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Review | Godzilla Resurgence

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Godzilla has been making a strong comeback in the last few years starting with 2014 were Hollywood redeemed itself for allowing Roland Emmerich to make that awful Zilla film back in 1998. This has set the foundation for a franchise that will see the King of the Monsters go up against King Kong in the next installment.

The success of the 2014 film also inspired Toho Studios to reboot the franchise for a new generation while giving one of Japan’s greatest pop-culture icons a fresh start. The result is Godzilla Resurgence (also known as Shin Godzilla), Toho Studios third reboot of the franchise and the first not to follow the events of the original film.

Godzilla Resurgence presents a much darker and more grotesque depiction of the iconic kaiju. This is also not some over the top destruction fest that has a “by the numbers” storyline. It’s instead a more cleaver film that provides a thought provoking examination into the many political issues of modern Japan with in the context of a Godzilla film.

Following a series of mysterious incidents around the coast of Japan, Rando Yaguchi (Deputy Chief Cabinet Secretary) is convinced that it’s the work of a living creature. His theory is at first dismissed but when a creature makes landfall, the government scrambles to deal with it. Yaguchi¬† is put in charge of a task force after the military fails to kill the creature which has been dubbed Godzilla. With the international community putting pressure to use nuclear weapons, its a race against time to find a way to kill Godzilla before Tokyo is decimated.

Godzilla Resurgence is a film that returns the series to its more political roots while having a much darker tone than previous films. The film combines elements of found footage into a more politically charged film. Audiences are presented with a story that looks at the government bureaucracy when trying to resolve a crisis (or in this case, a Godzilla attack).

Basically it’s the equivalent of The Thick of It made into a kaiju film.

Meanwhile the film is less about Godzilla causing destruction but a critic of Japanese politics. The biggest target of the film is the bureaucratic system of the government along with the role that seniority plays. At the same time we see a conflict between the young and ambitious versus the political opportunists. Similar to The Host, the film also is heavily critical of the role the United States government has in Japanese affairs. While not so much anti-American but more of a rallying call for political leadership to take a stronger stance when it comes to protecting its interest on the international stage.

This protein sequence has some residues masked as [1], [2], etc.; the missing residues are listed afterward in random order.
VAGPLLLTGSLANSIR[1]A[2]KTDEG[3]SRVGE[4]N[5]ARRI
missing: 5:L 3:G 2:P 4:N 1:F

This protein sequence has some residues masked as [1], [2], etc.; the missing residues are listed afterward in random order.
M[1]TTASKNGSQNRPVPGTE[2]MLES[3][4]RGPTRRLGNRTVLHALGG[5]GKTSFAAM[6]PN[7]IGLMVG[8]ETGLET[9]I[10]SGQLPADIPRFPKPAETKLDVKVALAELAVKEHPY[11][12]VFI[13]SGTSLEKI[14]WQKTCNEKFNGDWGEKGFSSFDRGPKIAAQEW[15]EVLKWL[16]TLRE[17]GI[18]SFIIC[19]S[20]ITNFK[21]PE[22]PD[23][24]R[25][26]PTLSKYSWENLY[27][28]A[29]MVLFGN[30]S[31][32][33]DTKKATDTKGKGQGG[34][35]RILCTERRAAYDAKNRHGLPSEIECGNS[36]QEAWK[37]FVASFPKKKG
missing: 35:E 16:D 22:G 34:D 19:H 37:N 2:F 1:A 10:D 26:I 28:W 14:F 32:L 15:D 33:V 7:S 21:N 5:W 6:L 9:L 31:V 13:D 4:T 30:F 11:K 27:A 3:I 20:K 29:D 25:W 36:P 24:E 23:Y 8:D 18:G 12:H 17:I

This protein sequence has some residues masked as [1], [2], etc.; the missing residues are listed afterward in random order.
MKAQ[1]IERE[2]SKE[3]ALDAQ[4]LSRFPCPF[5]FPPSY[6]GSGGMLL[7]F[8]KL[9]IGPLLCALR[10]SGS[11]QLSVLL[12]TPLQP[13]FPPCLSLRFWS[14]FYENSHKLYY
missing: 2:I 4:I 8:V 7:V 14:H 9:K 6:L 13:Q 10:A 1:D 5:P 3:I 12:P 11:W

Themes are strong in¬†Godzilla Resurgence but it also presents a problem for anyone who is unfamiliar with Japaneses politics. Hence it’s best advised to look into the political culture of Japan before watching this film.

Godzilla Resurgence is more then Toho Studios version of a comeback but also a reminder that kaiju films can still have a thought provoking themes. While the 2014 film just had to not be bad, this film had the burden of rebooting the franchise without latching onto the legacy of the first film.

Final Score: 8/10

Disclaimer: I bought my own ticket for the North American release of Godzilla Resurgence.

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About Stan Rezaee (390 Articles)
Stan Rezaee is the founder and Editor of 8Bit/Digi. He is a journalist and gamer from the Bay Area who has been writing about the medium for over five years.

3 Comments on Review | Godzilla Resurgence

  1. The movie is good. Anyone looking for major havoc and destruction will probably be disappointed though. This movie is more about the implications of disaster in Japan than about a giant monster wreaking death and destruction. There is certainly destruction, but that’s far from the point. Shin Godzilla is more about Japanese politics than anything else.

  2. The movie will probably be good but Godzilla looks like a mix between a melting decomposed zombie and and burned pizza

  3. If you are expecting the stereotypical monster movie where the point of it is just watching a monster destroy stuff and watch people running around, you WILL be disappointed. The majority of this film takes place in offices and meeting rooms.

    Japan just went through a nation-wide Earthquake that took more than 15,000 lives, and triggered the second worst nuclear meltdown in history, both just five years ago. And this is a clear satire on the sociopolitical events since.

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